Future generations, though, are going to think your fancy, glowing blue USB charger seems as antiquated as the sound of a dial-up modem. As with seemingly every other technological advance on the horizon, the future of cell phones is solar. According to the Telegraph, researchers are currently working on a way for phones to self-charge via sunlight, which means in a couple decades no one will ever need to charge their phone again — your little pocket partner will just be juiced up 24/7. This leap into the future will save everybody countless hours of looking for outlets, though it'll also probably ruin horror movies for years to come, since there'll be no more room for any "Oh no, my phone is dead!" plot twists ... as long as the Sun still rises.

People today are going to seem like sugar fiends

A lot of people want to eat healthy, but when your coworker gulps down 16 chocolate chip cookies on their lunch break, it's really tempting to excuse yourself for eating one ... just one, honest. This societal peer pressure has gotten everybody insanely hooked on sugar, to the point where some medical experts have petitioned the government to either impose stricter regulations on sugar manufacturers or treat the substance like a controlled drug, according to Vox. Yikes!

Forty-two percent of most people's sugar overconsumption comes from drinks — sorry, soda — and unless you're a corporate executive at a soft drink company, this indulgence isn't doing you any favors. As Business Insider says, using the World Health Organization's insights as a guideline, even one bag of M&Ms is probably over your daily limit. The side effects of too much sugar aren't just cavities and weight gain, but also diabetes, pancreatic cancer, gout, cognitive decline, and kidney disease. In a few decades, the terrible consequences of all this sugar consumption are going to become way more obvious, and future generations are probably going to look at today's sugar fiends like a bunch of manic, candy-obsessed lunatics. So no, sorry, the future probably won't be a "sweet" place ... but at least everyone will be a lot healthier.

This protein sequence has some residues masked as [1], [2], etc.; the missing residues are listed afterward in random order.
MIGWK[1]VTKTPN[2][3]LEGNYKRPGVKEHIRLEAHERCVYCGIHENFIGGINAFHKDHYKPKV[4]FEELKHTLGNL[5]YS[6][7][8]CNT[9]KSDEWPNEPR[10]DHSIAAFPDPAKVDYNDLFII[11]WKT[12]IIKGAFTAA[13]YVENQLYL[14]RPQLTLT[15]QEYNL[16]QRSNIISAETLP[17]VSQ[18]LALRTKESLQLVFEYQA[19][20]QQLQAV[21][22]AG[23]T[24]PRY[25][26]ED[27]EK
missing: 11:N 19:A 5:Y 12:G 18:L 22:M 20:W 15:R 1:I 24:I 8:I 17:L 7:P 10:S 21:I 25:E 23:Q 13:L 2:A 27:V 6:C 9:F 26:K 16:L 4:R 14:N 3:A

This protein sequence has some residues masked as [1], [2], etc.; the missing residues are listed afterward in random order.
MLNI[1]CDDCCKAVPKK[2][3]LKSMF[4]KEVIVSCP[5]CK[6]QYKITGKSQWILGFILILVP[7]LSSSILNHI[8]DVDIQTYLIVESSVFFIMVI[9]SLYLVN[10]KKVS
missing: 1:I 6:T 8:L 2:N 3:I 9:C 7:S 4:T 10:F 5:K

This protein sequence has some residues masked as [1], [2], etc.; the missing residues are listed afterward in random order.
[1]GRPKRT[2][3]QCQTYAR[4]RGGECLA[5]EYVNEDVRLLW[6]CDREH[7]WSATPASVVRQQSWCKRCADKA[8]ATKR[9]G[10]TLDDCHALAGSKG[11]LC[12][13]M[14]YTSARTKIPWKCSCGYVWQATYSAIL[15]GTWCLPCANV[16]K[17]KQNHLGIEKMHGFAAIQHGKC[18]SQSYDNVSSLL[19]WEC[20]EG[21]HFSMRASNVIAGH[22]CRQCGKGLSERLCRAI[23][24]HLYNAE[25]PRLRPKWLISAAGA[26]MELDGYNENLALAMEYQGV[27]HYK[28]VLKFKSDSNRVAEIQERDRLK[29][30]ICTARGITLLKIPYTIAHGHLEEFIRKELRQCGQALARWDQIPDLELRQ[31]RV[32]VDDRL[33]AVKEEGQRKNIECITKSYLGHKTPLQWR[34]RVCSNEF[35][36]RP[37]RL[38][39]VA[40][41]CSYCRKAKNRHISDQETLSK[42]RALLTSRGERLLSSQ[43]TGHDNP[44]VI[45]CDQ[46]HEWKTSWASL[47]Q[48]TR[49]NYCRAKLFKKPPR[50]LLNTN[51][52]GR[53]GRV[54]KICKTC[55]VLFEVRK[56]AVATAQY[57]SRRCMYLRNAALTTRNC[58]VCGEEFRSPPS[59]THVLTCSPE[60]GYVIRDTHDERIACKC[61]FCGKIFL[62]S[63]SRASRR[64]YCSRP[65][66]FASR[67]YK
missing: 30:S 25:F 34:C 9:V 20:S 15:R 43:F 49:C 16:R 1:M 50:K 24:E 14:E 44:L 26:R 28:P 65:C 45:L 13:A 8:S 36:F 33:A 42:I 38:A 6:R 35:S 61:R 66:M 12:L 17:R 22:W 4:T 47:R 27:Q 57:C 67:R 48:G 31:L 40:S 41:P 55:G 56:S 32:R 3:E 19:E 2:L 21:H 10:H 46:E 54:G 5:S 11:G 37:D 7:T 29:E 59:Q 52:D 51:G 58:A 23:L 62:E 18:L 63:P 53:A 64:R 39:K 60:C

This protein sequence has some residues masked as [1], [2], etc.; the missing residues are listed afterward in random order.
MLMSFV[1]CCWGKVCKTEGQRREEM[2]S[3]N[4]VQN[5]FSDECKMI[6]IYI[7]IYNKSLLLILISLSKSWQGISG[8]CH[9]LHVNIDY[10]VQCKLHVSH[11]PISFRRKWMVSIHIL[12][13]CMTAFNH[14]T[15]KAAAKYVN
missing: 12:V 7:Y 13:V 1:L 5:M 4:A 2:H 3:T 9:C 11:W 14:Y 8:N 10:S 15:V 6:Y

America's private prisons

To be fair, the dark secrets underlying the United States prison system have been coming under the microscope a lot more these days. But the truth is, most people still go about their everyday life not sparing a moment's thought about what a living nightmare the U.S. prison system is, and that's crazy.

The sheer concept of private, for-profit prisons sounds like something out of a dystopian sci-fi novel, but for millions of people, it's a cold reality. According to the Washington Post, the private prison industry rakes in millions of dollars of revenue every year, with big bags of cash heading to supportive politicians. The insanity of this only becomes more evident when you consider how bad America's mass incarceration problem has gotten, with Mic pointing out that while the United States has only about 5 percent of the world's population, it has 25 percent of the world's prisoners. About 2.4 million U.S. individuals are behind bars, often for minor drug offenses, with a heavy racial disparity in how people are tried and convicted. There's a reason lawyer Michelle Alexander has named mass incarceration "the new Jim Crow."

There are many things that future generations will judge today's society for, but the combination of private prisons and mass incarceration? That's going to look really, really bad.